Hi Taylor!

Please comment on how this change will affect this bug:


Hopefully, the timestamp portion of the ID will allow since_id to work
correctly when load increases.


On Mar 26, 1:41 pm, Taylor Singletary <taylorsinglet...@twitter.com>
> Hi Developers,
> It's no secret that Twitter is growing exponentially. The tweets keep coming
> with ever increasing velocity, thanks in large part to your great
> applications.
> Twitter has adapted to the increasing number of tweets in ways that have
> affected you in the past: We moved from 32 bit unsigned integers to 64-bit
> unsigned integers for status IDs some time ago. You all weathered that storm
> with ease. The tweetapoclypse was averted, and the tweets kept flowing.
> Now we're reaching the scalability limit of our current tweet ID generation
> scheme. Unlike the previous tweet ID migrations, the solution to the current
> issue is significantly different. However, in most cases the new approach we
> will take will not result in any noticeable differences to you the developer
> or your users.
> We are planning to replace our current sequential tweet ID generation
> routine with a simple, more scalable solution. IDs will still be 64-bit
> unsigned integers. However, this new solution is no longer guaranteed to
> generate sequential IDs.  Instead IDs will be derived based on time: the
> most significant bits being sourced from a timestamp and the least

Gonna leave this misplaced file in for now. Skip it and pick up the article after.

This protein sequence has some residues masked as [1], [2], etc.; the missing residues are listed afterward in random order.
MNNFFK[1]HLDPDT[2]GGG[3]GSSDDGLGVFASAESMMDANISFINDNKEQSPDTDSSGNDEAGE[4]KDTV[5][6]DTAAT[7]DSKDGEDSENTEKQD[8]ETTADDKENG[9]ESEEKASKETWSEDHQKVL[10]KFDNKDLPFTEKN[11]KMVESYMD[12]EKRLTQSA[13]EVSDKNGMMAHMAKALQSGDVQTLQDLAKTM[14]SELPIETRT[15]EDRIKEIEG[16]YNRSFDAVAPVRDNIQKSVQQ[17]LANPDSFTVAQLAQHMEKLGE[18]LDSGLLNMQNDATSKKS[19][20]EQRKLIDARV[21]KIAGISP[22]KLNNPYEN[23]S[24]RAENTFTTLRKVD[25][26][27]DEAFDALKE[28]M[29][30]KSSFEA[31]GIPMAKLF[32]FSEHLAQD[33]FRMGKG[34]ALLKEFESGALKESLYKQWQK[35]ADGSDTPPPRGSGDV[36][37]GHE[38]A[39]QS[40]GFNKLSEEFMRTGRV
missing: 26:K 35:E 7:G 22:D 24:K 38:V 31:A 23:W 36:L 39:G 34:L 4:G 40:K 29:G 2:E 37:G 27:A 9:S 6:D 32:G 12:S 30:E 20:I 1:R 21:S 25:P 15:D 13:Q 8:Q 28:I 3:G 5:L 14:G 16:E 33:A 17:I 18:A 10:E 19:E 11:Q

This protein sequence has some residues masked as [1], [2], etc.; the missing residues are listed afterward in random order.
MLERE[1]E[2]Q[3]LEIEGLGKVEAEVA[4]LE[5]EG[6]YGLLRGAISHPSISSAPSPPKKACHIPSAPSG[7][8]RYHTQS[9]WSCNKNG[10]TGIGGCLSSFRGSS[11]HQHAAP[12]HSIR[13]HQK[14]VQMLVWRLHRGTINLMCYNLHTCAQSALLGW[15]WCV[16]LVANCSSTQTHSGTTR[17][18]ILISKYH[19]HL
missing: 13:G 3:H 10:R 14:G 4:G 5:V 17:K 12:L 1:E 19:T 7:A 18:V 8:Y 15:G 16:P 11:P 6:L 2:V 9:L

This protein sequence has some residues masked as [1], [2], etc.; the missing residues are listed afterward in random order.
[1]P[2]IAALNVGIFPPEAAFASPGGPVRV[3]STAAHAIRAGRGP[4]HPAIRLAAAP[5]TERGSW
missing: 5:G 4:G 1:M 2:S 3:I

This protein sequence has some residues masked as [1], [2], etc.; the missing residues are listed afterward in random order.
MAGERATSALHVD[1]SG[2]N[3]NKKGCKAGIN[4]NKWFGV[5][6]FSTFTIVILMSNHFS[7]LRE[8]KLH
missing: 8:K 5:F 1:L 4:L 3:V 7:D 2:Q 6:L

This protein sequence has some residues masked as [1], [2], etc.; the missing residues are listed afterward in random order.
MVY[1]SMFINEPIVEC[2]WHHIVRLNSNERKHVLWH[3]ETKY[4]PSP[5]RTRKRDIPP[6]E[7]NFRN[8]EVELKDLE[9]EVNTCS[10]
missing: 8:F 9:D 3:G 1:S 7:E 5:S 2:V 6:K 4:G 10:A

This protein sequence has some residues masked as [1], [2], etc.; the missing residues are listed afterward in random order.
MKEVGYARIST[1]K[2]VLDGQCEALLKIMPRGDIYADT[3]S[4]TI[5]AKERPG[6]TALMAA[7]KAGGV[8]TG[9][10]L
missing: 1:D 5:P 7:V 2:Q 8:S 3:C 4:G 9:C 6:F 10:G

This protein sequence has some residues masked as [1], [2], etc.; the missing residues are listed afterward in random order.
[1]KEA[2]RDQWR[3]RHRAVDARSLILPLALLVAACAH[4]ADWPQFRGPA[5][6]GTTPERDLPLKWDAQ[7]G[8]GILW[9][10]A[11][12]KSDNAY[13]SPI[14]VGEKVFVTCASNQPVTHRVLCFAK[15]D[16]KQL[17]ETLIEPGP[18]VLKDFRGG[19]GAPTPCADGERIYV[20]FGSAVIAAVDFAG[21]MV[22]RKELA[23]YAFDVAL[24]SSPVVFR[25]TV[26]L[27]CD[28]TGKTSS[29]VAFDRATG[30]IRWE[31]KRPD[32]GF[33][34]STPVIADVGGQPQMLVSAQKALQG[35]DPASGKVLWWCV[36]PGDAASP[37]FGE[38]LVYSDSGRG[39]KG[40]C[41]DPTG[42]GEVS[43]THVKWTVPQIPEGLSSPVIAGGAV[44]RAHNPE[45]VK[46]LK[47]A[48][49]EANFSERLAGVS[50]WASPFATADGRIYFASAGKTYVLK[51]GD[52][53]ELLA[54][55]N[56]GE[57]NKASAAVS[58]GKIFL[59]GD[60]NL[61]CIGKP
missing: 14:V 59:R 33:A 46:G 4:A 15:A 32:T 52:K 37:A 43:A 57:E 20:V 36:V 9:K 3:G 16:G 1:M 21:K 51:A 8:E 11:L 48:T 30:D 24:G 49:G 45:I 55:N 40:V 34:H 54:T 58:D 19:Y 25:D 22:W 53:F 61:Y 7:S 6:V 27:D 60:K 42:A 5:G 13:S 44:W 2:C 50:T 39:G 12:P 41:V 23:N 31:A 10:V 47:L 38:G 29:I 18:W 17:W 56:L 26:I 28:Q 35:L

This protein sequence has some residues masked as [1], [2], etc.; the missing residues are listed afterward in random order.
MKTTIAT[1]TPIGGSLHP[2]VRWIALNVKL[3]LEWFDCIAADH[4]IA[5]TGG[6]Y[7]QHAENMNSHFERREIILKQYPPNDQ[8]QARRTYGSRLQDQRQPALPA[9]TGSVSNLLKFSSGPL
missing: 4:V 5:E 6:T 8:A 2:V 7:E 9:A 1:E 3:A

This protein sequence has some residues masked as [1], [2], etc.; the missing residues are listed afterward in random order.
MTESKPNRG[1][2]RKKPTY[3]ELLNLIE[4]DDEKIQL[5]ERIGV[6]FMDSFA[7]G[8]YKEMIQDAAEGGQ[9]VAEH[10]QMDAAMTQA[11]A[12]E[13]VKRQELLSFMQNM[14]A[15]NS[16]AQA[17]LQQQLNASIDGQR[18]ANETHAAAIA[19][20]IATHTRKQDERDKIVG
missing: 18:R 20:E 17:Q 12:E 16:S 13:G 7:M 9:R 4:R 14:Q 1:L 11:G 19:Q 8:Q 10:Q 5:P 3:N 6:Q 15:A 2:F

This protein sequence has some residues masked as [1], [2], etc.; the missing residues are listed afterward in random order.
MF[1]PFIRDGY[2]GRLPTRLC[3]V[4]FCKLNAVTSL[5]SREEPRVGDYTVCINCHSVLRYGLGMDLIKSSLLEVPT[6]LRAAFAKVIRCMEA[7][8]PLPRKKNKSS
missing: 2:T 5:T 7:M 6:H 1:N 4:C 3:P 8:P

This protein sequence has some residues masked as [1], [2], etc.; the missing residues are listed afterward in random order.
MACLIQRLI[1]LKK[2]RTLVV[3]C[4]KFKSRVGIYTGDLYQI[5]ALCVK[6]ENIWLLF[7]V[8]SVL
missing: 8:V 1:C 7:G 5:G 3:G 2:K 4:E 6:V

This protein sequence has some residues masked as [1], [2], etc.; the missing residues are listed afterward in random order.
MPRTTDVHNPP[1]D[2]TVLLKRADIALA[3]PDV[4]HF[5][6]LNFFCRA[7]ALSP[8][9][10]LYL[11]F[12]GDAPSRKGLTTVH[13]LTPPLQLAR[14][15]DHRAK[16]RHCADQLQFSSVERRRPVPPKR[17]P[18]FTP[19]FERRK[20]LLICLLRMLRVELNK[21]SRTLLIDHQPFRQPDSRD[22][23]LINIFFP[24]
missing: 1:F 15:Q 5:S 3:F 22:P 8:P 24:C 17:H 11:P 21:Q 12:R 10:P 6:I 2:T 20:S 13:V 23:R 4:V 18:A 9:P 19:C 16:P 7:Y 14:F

> significant bits will be effectively random.
> Please don't depend on the exact format of the ID. As our infrastructure
> needs evolve, we might need to tweak the generation algorithm again.
> If you've been trying to divine meaning from status IDs aside from their
> role as a primary key, you won't be able to anymore. Likewise for usage of
> IDs in mathematical operations -- for instance, subtracting two status IDs
> to determine the number of tweets in between will no longer be possible.
> For the majority of applications we think this scheme switch will be a
> non-event. Before implementing these changes, we'd like to know if your
> applications currently depend on the sequential nature of IDs. Do you depend
> on the density of the tweet sequence being constant?  Are you trying to
> analyze the IDs as anything other than opaque, ordered identifiers? Aside
> for guaranteed sequential tweet ID ordering, what APIs can we provide you to
> accomplish your goals?
> Taylor Singletary
> Developer Advocate, Twitterhttp://twitter.com/episod

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